Ah, the Wild East! For a while there yesterday in Russia there threatened to break out a veritable virtual land-rush on smileys. (You know, the “emoticons” you can make using various punctuation signs. Like = D means “large laugh,” : s means “confused,” etc. A recent one I heard of is //8-=) which is “stoned Hitler.”) That’s because the Russian patent authorities had granted a patent on “;-)” (without the quotation-marks) to Superfone, which is some sort of mobile telephone-advertising firm in Russia. (Strangely, though, www.superfone.ru does not exist.) Anyone wanting to use that particular “smiley” in Russia henceforth would have to pay Superfone for a license.
Or so claimed Oleg Teterin, a manager at Superfone, according to an article on Spiegel Online. But if the patent had truly been granted in the first place, it did not last long. The sort of public uproar ensued that you would really rather expect would be forthcoming, leading the state press agency RIA Novosti (here it is in English) to make inquiries, to which a spokesman for the Patent Office responded that no, it could not have granted any such patent because “;-)” (without the quotation-marks; maybe with the quotation-marks the case is different) is clearly an example of a “generally accepted” symbol that no one can make exclusive claim to.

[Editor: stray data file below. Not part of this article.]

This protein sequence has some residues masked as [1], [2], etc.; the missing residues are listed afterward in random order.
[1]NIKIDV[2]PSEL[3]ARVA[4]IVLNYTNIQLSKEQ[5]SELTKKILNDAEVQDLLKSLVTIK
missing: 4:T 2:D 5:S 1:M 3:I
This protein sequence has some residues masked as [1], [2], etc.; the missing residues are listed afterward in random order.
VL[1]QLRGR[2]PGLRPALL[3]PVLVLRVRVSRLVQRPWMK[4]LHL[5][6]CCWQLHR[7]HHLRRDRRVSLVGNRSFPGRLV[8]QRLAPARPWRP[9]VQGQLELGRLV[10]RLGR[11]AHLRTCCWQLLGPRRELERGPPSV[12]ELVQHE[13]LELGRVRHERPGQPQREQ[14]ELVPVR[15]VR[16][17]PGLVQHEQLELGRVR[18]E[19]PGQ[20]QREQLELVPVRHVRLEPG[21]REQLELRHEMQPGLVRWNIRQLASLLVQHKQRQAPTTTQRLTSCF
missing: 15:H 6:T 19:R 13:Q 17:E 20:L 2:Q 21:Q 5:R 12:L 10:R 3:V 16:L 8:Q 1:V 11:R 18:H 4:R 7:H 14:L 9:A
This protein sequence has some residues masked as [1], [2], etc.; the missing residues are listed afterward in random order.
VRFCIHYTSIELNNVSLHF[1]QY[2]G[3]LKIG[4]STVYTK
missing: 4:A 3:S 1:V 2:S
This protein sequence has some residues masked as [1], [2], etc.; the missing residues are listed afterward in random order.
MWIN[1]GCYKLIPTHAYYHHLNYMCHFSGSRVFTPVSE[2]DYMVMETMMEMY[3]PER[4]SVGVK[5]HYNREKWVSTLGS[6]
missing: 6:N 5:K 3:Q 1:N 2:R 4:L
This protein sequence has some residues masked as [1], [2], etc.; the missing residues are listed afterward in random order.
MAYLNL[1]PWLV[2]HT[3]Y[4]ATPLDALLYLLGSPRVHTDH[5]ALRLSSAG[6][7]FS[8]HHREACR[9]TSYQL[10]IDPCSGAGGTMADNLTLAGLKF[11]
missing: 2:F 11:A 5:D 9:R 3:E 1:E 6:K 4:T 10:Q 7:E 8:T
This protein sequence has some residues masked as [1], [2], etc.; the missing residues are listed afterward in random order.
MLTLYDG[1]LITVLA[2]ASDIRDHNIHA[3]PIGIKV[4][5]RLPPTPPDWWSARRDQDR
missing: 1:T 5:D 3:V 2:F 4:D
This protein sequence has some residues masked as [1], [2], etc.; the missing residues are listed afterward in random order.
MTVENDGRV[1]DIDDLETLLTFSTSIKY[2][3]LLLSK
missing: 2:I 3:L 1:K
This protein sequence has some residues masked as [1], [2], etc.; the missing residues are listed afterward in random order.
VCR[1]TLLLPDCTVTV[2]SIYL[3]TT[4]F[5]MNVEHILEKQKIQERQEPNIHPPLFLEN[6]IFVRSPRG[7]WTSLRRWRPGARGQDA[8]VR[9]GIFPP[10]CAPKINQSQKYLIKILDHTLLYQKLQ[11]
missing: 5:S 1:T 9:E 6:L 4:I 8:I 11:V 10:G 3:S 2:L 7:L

The Spiegel article goes on to point out that such considerations did not seem to faze the US Patent Office, which in 2001 awarded “:-(” (without the quotation-marks) as a trademark (note: different than a patent) to Despair, Inc. – the perfect motif for its extensive line of “demotivator” merchandise!